Liberian coffee is a species of flowering plant in the Rubiaceae family from which coffee is produced. It is native to West and Central Africa, from Liberia to Uganda and Angola, and has been naturalized in the Philippines, Indonesia, Seychelles, Andaman and Nicobar Islands, and Malaysia.

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The Coffea liberica tree grows up to 9 meters in height, producing larger fruits than those found on the Coffea arabica trees. It was brought to Indonesia to replace the Arabian trees killed by coffee rust in the late 19th century. It is still found in parts of Central and East Java and West Kalimantan. A rare and unique variety of coffee liberica can be found in a remote area of the Amazon rainforest in Guyana.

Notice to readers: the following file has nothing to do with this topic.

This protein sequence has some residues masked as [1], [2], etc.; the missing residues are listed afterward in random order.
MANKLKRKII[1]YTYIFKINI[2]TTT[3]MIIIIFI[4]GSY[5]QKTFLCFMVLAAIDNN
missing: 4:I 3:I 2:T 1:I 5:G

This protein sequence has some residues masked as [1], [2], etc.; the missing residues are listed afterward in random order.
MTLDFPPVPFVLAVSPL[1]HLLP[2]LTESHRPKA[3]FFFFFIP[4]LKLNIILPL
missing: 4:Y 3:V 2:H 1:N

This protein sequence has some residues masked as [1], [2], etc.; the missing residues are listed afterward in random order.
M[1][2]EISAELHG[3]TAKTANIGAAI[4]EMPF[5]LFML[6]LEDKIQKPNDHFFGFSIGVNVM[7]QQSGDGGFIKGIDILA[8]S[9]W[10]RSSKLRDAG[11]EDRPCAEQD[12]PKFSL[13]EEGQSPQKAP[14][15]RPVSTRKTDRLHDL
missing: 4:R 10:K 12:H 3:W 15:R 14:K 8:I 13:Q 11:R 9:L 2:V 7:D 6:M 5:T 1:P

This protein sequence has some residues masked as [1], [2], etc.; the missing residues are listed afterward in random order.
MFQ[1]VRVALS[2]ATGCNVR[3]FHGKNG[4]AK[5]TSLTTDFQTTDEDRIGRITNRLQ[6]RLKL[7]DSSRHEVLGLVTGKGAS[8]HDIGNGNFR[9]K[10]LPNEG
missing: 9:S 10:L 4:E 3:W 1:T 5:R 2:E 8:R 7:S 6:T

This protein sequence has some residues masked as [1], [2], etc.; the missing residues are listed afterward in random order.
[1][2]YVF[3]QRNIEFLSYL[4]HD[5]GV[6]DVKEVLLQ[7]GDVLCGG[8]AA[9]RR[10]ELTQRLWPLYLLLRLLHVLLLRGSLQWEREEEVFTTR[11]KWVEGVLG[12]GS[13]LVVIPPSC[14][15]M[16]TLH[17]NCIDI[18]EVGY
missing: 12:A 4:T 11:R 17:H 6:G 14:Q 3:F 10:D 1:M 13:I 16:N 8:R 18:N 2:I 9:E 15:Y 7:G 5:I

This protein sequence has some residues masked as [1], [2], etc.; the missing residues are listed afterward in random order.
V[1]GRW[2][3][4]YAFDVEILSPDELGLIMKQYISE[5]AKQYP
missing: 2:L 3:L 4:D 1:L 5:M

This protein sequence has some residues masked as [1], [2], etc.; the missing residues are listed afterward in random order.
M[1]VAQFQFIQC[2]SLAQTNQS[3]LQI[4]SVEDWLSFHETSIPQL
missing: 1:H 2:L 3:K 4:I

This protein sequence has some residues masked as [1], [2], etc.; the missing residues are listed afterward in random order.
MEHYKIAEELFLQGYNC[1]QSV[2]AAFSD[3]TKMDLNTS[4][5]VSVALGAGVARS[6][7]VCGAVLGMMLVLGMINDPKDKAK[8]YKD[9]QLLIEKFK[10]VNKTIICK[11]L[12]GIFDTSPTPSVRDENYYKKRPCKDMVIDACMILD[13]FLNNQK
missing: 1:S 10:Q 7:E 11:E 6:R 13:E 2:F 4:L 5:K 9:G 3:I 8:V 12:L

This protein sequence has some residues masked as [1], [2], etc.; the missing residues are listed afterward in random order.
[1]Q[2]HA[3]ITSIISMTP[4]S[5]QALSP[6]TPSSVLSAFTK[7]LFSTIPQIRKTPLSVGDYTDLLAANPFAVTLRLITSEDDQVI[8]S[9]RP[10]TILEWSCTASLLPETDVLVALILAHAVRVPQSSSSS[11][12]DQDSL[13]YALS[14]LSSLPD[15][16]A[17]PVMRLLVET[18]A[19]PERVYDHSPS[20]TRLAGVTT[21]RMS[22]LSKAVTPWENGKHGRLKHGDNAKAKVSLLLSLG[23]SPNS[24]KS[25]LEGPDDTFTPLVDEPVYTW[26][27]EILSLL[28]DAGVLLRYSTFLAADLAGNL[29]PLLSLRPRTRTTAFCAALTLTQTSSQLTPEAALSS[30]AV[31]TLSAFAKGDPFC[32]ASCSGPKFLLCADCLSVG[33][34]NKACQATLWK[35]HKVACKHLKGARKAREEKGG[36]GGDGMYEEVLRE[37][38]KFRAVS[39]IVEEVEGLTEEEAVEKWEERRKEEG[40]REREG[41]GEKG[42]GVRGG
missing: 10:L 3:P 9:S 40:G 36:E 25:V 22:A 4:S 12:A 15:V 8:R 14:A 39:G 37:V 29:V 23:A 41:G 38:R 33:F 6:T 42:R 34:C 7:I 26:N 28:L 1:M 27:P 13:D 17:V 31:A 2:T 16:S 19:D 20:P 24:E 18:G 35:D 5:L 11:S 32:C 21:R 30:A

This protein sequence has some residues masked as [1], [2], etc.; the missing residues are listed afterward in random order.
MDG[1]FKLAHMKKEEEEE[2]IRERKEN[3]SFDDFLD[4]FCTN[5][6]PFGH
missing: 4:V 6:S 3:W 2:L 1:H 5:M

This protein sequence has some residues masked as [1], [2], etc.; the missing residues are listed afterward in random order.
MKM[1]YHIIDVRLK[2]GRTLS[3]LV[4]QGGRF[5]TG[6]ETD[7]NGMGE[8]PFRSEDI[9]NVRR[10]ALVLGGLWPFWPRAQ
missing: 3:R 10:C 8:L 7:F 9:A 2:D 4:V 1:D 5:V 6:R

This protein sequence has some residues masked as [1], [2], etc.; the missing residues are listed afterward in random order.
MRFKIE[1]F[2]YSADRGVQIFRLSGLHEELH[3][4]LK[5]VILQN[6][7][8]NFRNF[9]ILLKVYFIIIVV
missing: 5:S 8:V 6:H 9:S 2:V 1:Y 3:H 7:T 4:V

Liberica is also the main coffee species grown in the Philippines and Malaysia. The town of Lipa in Batangas Province became the country’s largest Arabica coffee producer in the 1880s, until the industry closed down due to coffee rust in the 1890s, killing almost all the arabica plants in the area and threatening the variety with extinction. As in Indonesia, the liberica bean was brought in to replace it. Today, Batangas and the neighboring province of Cavite are producers of a variety of liberica known as barako. In Malaysia, it is generally grown in the Malaysian coffee belt on the west coast of Johor. This is mainly due to the immigration of Javanese to Malaysia in the 19th century. 

Liberica coffee beans are much larger than the most popular arabica and robusta beans. Due to its low characteristics and limited global supply, the cost of ordinary liberica grains is higher, with premium liberica grains having a higher price. The caffeine concentration of Libica coffee beans is the lowest among the three varieties, at 1.23 g/100 g, of which Arabica coffee is 1.61 g/100 g and Robusta coffee is 2.26 g/100 g.